A recent Center for Strategic and International Studies (CSIS) study (commissioned by McAfee) estimates the annual cost to business from cybercrime at $445 billion. The direct and indirect costs come from loss of intellectual property, theft of financial assets and sensitive data, opportunity costs, costs to secure networks, and recovery from attacks.
While this is an estimate extrapolated from various data sources and proxies, CSIS states that there's a tendency for these crimes to be underreported. The bulk of the losses come from the G20 countries, which makes sense, since the G20 represents 85 percent of the world's economy, not to mention that there tends to be better reporting and record keeping in these countries according to CSIS.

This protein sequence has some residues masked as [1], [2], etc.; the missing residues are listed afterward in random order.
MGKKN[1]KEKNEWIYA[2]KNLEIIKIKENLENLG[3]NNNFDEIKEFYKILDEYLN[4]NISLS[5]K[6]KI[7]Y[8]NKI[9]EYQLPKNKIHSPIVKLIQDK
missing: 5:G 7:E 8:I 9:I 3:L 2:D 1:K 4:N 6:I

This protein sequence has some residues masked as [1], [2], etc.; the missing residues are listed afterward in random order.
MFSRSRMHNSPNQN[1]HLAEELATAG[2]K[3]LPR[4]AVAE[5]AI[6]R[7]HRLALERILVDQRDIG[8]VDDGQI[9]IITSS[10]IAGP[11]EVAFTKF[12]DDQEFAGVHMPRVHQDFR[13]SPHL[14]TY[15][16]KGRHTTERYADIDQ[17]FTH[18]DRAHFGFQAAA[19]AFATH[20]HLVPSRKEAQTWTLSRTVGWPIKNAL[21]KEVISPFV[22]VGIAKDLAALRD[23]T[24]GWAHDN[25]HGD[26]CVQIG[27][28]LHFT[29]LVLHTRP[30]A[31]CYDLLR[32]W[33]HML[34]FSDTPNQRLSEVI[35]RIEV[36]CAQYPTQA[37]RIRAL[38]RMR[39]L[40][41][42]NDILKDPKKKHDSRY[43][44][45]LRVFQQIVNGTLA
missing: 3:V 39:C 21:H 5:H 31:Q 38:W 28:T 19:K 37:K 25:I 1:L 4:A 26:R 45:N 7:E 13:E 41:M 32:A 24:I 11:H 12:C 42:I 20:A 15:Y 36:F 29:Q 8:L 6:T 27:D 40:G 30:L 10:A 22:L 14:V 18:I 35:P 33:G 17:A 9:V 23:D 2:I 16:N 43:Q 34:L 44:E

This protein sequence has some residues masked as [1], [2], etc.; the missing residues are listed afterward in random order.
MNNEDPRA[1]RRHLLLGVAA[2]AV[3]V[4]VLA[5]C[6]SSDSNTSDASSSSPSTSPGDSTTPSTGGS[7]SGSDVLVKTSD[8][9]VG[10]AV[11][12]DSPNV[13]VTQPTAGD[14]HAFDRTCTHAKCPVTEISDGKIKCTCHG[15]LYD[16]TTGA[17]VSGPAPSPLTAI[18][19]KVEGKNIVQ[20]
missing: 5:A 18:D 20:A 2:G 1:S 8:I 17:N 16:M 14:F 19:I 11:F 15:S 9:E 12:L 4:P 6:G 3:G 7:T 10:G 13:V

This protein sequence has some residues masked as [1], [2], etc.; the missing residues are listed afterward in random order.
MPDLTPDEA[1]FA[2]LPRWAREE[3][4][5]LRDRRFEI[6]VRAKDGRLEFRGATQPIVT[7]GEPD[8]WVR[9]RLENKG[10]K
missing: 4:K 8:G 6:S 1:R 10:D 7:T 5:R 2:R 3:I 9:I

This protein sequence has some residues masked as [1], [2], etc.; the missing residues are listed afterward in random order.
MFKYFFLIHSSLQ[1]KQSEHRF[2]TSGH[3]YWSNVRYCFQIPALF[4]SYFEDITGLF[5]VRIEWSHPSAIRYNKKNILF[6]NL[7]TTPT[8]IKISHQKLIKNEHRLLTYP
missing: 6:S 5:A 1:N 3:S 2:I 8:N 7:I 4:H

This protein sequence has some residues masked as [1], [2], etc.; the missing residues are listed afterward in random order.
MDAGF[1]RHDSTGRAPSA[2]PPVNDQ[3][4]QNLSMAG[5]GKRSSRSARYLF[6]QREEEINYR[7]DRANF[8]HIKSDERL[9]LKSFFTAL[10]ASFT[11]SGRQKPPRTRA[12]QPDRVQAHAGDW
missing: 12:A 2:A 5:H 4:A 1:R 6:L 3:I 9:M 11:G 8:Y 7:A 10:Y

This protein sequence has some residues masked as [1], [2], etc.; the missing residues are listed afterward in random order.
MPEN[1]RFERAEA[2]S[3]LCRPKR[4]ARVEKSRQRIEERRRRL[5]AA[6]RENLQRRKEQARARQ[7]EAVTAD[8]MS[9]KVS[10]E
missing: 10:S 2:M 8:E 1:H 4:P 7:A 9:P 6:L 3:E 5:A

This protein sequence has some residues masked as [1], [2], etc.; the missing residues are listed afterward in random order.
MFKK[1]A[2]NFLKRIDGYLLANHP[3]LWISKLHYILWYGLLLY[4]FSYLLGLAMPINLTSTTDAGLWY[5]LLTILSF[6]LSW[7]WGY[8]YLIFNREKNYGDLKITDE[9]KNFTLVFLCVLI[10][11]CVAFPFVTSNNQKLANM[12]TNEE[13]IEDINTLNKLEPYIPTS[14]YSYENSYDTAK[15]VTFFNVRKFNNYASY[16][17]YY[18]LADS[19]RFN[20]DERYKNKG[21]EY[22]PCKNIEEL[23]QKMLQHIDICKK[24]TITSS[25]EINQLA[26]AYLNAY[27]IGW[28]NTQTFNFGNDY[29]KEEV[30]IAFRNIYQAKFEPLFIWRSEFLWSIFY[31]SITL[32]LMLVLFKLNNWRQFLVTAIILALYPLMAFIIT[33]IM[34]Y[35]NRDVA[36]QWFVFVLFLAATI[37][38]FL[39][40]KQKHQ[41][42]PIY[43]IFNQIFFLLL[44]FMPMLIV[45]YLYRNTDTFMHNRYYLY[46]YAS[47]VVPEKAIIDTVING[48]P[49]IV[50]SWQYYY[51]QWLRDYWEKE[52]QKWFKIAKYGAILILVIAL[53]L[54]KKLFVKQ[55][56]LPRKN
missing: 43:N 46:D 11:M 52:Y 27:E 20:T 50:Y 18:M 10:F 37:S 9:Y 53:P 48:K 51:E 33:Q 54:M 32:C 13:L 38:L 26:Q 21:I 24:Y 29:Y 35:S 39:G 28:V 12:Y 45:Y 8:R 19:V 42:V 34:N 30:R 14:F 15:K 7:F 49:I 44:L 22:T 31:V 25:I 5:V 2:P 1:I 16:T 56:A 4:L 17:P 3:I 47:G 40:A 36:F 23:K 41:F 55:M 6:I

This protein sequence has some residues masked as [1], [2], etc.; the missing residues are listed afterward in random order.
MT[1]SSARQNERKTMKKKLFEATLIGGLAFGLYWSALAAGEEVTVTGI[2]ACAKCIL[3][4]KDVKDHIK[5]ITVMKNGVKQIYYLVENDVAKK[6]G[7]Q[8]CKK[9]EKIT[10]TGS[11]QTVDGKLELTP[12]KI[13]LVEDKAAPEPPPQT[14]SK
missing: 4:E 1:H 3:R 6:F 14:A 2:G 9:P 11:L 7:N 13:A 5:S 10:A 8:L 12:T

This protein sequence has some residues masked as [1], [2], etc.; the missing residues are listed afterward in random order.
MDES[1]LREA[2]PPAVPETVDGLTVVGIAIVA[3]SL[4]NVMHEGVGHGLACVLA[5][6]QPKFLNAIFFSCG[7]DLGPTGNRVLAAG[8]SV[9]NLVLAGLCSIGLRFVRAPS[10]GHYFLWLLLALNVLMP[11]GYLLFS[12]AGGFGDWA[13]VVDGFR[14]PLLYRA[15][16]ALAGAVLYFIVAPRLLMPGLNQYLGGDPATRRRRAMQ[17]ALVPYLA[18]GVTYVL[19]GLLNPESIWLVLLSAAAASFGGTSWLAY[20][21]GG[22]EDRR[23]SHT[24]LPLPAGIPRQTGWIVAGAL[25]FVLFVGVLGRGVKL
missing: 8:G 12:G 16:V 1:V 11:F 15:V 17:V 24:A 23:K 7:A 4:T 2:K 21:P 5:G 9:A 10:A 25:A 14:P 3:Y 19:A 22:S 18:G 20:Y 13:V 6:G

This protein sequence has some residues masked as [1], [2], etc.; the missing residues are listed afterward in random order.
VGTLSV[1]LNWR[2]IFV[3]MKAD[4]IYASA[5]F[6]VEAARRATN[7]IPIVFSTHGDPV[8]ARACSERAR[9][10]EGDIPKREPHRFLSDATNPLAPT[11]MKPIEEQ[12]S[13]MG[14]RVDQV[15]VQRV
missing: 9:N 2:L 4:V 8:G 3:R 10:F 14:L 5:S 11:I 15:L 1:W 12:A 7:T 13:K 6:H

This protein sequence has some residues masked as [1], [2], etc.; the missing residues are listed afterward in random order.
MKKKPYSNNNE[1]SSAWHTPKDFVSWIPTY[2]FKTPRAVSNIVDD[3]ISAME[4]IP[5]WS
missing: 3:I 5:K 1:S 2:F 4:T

Cybercrime generally comes in two flavors: social engineering, in which schemes attempt to fool users into divulging private information, and vulnerability exploitation, in which programming bugs or insecure software implementations are attacked. The appeal of cybercrime is the relative low cost and low risk--with potential for high payoff, especially as the internet-based economy grows from its estimated $2 to $3 trillion.